The Times They Are A-Changin’: The Changing Face of Brick & Mortar
It’s no secret that retail has been under a tremendous amount of pressure over the last decade. And the pressure only seems to build. The changing face of retail has seen numerous established brands close or scale back significantly in the last 12 months. EB Games, Ed Harry, Stylerunner, Harris Scarfe, Bose, Jeanswest, and Bardot are only a handful of victims of the new age of retail.
The NRA (National Retail Association) has released a ‘Blueprint for Australian Retail Recovery’ following the challenging few months we have experienced due to the Coronavirus and bush fires. The plan (which you can read about in full here) advocates for the following steps to be taken to assist struggling retailers;
- 12 month payroll tax ‘holiday’
- Annual Wage Review exemption for bushfire and Coronavirus affected communities
- Funding for financial education assistance
- Instant asset write-off
- Safe Retail precincts program extended to regional areas.
But is this enough? No, of course not. These steps will assist retailers through hardships and rough patches, but they are not a silver bullet. Retailers all over the world need to change the way they look at physical stores and what purpose they serve.
Malls are dead?
Sure, shopping centres and malls are no longer the community hub and social hot-spot that you see in ‘Stranger Things’. You’re more likely to see a tumbleweed rolling on through the food court than kids running between cinemas and arcades. But does that mean they are dead in the water? Not by a long way.
If you really think about what malls were in the 80’s, you’ll see that they provided experiences you could not get anywhere else. At least not in one convenient location. But now in 2020, cinemas are being replaced by Netflix, arcades are replaced by online gaming, stores are replaced by online retail, and food courts have been forced out of the game by uber eats. You know what that means, don’t ya? Adapt or die!
The future of the shopping mall and brick and mortar retail is not about shopping at all. It’s about experiences. But then again, it has always been about experiences. Experiential retail is at the heart of every successful brick and mortar store.
Apple is a great example of a retailer that has tailored it’s physical stores to the needs of the consumer. While other technology companies were shutting their doors and distributing online, through telecoms, or through department stores, Apple was giving its customers a unique experience and service not focused on selling the products. From the Genius Bar through to the ability to use the technology first hand in-store. Customers then go away and buy through mobile service providers or online.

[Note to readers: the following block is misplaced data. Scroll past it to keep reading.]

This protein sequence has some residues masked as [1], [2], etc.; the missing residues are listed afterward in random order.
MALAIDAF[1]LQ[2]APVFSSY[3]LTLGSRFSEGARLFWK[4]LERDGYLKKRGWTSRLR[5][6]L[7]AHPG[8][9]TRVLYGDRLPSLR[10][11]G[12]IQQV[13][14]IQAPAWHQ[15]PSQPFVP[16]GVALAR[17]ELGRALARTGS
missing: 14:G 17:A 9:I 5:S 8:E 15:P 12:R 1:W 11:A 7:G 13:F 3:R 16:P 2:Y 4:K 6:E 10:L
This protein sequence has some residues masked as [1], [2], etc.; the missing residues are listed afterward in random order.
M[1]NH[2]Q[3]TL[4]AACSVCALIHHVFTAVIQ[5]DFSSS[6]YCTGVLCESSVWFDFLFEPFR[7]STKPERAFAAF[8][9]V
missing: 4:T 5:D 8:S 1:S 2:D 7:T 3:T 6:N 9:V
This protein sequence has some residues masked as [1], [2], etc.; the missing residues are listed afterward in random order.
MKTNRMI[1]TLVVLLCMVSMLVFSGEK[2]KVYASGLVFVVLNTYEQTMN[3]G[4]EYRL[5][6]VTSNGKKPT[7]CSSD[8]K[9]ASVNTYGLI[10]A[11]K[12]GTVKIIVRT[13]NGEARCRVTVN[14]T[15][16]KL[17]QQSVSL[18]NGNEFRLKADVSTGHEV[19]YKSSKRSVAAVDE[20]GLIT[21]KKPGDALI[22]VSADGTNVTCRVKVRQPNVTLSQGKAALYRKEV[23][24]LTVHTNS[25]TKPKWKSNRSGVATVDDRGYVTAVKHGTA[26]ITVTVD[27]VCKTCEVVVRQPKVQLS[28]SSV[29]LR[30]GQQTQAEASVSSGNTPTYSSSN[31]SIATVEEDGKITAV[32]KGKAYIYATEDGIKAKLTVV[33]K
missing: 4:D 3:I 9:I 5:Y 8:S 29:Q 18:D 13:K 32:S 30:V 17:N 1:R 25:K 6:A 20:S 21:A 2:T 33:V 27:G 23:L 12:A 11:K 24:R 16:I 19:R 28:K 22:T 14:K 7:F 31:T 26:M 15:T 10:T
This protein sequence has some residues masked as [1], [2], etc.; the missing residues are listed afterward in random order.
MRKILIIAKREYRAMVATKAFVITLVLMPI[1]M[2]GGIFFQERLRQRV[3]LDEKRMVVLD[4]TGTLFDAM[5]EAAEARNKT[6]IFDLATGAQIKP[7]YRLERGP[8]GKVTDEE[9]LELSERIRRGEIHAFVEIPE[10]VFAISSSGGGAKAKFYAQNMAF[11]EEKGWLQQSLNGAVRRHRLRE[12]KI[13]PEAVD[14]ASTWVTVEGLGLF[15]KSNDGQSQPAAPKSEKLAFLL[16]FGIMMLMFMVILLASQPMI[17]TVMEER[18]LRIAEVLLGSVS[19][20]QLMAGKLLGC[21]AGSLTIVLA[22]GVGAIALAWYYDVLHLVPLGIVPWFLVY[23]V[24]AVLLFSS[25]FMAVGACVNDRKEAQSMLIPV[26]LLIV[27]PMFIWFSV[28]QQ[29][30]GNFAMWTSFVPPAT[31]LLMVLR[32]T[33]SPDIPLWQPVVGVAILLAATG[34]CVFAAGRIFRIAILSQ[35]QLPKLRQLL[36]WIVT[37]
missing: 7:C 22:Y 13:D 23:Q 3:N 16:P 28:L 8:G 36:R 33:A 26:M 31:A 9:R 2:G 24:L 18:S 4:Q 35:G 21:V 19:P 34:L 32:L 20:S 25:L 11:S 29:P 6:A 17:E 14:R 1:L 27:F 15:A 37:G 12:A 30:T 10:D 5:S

Luxury fashion boutique ‘Farfetch’ has utilised augmented reality to create a fun and modern shopping experience that is completely unique. In its retail store in London, Farfetch provided connected clothing racks, touch-screen-enhanced mirrors and sign-in stations that pulled data collected online to use in-store.
Customers can sign-in, review their purchase history and wish lists, which not only creates a seamless customer experience but is also a data gold mine for Farfetch.
Amazon’s unconventional grocery stores in the US offer a cashier-less shopping experience for Amazon customers. As shoppers enter the store, they are automatically checked in through their phone. They then go through the store, pick out their groceries and exit the store without ever having to scan their items or talk to a cashier. Pretty much an introvert’s dream! Amazon tracks you through the store and monitors the items you pick up and put in your basket. Then it charges you through your Amazon account when you exit.
Learn from the past, look to the future
To return to my premise, the future of shopping is not about shopping at all. ‘Adapt or Die’ is a phrase that has never rang more true than it does today. I for one am looking forward to the next iterations of malls, shopping centres, and retail stores. The future is full of opportunity and change, and sure, change is scary, but it is necessary for growth. So go forth, be bold, and innovate! 💪⚡
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Written by Ben Karklins